“The man who has a conscience suffers whilst acknowledging his sin. That is his punishment.”
In 2013, a film came out, largely forgotten and overlooked by our esteemed critics and trophy givers, starring Tom Hardy and director Steven Knight, that painted the edges of the possibilities of a powerhouse duo of acting and writing to deliver what I consider one of the best films of that year. A suspenseful tale of moral decay and redemption from a man with an emotionless disposition and an act of sheer moral bravery that likely cost him everything.
In 2018, we have an opportunity to revisit this dynamic with The Guilty from first time director Gustav Möller, about a detective (Jakob Cedergren), sidelined by field antics, awaiting trial, and forced to work the emergency phone lines until he can return to the streets. A film that echoes the themes of Black Lives Matter and the all too familiar qualified immunity or self-defense defenses we hear in America’s courtrooms that allows bad cops to escape justice. An unlikable character at best, surrounded by bleak terrain and people who have clearly had enough of his personality. A man who seems to fit the Danish Training Day replica of Denzel Washington.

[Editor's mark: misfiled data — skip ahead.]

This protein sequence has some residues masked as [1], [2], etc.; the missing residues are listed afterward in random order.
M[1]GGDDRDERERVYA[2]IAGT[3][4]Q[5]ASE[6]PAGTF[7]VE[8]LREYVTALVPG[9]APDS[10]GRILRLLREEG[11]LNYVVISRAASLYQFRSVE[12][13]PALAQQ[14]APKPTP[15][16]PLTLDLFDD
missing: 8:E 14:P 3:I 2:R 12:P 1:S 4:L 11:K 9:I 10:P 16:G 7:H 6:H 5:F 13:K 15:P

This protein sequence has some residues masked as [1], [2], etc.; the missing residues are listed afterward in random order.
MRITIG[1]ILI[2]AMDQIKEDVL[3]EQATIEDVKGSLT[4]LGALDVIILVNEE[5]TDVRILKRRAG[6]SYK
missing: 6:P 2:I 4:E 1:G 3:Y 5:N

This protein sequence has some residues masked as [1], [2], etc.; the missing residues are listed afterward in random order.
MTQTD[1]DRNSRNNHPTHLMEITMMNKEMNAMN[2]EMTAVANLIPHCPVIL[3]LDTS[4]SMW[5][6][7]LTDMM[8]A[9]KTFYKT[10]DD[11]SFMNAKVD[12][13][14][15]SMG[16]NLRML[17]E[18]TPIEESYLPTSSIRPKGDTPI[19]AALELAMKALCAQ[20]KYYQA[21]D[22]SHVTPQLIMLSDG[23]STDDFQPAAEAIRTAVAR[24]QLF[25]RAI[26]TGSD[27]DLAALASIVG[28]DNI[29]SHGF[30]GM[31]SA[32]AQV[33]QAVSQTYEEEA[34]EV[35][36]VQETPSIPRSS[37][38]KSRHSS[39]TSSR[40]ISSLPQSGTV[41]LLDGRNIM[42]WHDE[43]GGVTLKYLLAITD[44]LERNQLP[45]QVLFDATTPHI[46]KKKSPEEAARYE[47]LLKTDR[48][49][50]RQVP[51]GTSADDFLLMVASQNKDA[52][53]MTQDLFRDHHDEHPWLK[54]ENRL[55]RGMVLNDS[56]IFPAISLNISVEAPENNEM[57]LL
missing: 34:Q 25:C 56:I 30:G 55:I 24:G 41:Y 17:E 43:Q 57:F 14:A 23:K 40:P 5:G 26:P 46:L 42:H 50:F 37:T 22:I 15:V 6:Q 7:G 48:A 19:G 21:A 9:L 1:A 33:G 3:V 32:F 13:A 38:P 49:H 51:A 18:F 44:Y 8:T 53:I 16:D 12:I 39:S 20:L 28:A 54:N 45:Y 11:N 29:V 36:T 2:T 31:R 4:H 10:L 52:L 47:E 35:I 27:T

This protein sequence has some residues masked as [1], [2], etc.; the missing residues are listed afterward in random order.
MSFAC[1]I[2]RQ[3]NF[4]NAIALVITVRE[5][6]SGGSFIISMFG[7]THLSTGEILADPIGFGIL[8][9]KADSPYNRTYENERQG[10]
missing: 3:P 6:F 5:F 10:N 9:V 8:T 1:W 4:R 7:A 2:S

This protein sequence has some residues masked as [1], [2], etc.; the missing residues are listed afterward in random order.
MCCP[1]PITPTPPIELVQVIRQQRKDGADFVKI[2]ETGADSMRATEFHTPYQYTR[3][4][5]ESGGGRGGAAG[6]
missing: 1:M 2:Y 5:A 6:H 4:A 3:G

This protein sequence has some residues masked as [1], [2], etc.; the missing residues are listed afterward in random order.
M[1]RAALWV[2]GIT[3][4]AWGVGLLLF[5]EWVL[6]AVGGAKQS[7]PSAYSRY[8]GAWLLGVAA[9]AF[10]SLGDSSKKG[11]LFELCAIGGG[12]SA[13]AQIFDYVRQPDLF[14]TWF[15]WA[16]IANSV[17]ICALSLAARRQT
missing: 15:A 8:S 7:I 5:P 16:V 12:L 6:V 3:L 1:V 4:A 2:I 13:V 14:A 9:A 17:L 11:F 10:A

And still, as he navigates his own anticipatory trial and return to the field based on fabricated reports — dragging his partner into the process — he comes in contact with a call of kidnapping that he feels indebted to complete. And complete he does. Driven by a chilling, suspenseful pace of moral redemption and the acting chops of a man on the edges of his own guilty conscience. A fine first installment from Möller, richly textured and inundated with sound design that, like Roma, has to be experienced on the big screen.
Although, I very much doubt The Academy will propel this entry into the final five (and they shouldn’t) after Sundance propelled this film into the spotlight, I look forward to what this man will do next.